If you’ve ever gotten the impression that most people aren’t as skilled with computers as you are, you finally have some data to back it up. The above chart shows the distribution of tech skills, and there’s a pretty narrow pool at the top almost everywhere.
This chart comes from a study by the international Organisation for Economic Co-operation and Development group. The OECD conducted a study of 215,942 people across 33 countries from 2011-2015. The study tested the skills of people aged 16-65 to measure their literacy in job-related tech skills. Tests ranged from simple tasks like deleting an email (considered “below level 1”), up to figuring out things like “what percentage of the emails sent by John Smith last month were about sustainability?” (considered level 3). Participants were then graded based on the tasks they were able to complete.
The results aren’t terribly surprising if you’ve ever worked a help desk. Around 5% of the U.S. population ranks at level 3, the strongest level of computer literacy. Another 26% ranks at level 2, where users can do things like “find a sustainability-related document that was sent to you by John Smith in October last year.” Those who ranked in level 2 likely aren’t developers or engineers, but they get by.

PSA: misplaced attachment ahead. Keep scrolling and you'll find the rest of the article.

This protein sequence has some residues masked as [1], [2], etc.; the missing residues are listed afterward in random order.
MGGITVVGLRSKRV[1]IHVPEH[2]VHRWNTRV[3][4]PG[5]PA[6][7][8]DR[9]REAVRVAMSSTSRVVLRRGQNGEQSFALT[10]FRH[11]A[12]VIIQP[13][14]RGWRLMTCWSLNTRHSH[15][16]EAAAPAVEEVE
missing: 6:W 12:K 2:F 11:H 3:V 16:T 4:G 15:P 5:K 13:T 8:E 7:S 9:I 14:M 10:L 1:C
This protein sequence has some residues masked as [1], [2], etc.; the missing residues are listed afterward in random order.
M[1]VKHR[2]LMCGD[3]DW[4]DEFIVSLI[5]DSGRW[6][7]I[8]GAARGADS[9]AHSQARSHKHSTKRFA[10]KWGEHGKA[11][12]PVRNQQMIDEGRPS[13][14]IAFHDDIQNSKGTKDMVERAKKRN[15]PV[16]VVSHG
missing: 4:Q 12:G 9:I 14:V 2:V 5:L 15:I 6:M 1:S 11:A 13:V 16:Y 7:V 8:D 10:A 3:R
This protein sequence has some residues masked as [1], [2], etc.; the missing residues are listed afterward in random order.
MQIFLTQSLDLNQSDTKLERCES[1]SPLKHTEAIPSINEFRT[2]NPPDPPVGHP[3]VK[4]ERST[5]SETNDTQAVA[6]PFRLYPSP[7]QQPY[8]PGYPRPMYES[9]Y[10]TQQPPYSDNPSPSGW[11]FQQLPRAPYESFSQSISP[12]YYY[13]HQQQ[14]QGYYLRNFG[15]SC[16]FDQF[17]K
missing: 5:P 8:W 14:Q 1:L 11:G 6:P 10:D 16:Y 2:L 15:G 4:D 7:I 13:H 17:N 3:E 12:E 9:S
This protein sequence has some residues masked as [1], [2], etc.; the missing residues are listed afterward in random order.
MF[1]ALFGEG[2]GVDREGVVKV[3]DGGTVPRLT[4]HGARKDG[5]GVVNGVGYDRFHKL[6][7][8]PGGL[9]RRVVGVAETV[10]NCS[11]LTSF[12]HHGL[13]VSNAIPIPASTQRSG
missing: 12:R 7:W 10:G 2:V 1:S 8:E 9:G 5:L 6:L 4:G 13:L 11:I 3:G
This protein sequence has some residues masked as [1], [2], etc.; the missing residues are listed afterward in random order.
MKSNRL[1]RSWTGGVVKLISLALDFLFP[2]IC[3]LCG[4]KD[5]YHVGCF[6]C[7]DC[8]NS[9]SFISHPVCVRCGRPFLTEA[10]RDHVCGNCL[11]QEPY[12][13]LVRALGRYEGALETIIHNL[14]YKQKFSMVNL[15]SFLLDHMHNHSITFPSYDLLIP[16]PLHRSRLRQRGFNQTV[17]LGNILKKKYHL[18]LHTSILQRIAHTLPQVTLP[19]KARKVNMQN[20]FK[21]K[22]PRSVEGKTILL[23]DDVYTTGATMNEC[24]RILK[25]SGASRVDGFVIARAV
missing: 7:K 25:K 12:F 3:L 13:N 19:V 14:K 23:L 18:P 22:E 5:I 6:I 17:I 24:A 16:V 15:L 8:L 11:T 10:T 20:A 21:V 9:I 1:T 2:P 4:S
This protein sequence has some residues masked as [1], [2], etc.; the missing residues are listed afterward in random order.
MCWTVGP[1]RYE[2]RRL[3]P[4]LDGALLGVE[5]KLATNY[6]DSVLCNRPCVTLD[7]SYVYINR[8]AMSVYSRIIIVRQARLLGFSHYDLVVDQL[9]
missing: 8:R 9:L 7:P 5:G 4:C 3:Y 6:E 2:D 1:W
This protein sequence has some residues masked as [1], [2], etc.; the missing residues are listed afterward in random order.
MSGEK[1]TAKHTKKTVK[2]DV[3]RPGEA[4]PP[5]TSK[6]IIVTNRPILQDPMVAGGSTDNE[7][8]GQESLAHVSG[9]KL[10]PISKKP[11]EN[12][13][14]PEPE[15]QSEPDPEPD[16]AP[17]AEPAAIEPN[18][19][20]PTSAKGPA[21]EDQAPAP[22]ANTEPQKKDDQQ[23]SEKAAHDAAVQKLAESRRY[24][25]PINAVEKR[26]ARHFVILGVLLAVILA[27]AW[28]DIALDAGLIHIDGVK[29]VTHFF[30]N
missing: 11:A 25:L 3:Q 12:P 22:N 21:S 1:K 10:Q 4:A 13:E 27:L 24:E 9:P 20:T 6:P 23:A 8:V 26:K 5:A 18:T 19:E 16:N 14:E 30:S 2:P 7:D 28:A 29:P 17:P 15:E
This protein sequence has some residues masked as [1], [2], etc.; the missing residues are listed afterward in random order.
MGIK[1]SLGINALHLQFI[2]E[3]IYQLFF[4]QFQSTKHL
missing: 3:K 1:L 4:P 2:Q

However, for the 69% of the population below level 2, complex skills are still hard to come by. 26% of people weren’t even able to use computers.
See more here: lifehacker.com/this-chart-shows-how-computer-literate-most-people-are-1789761598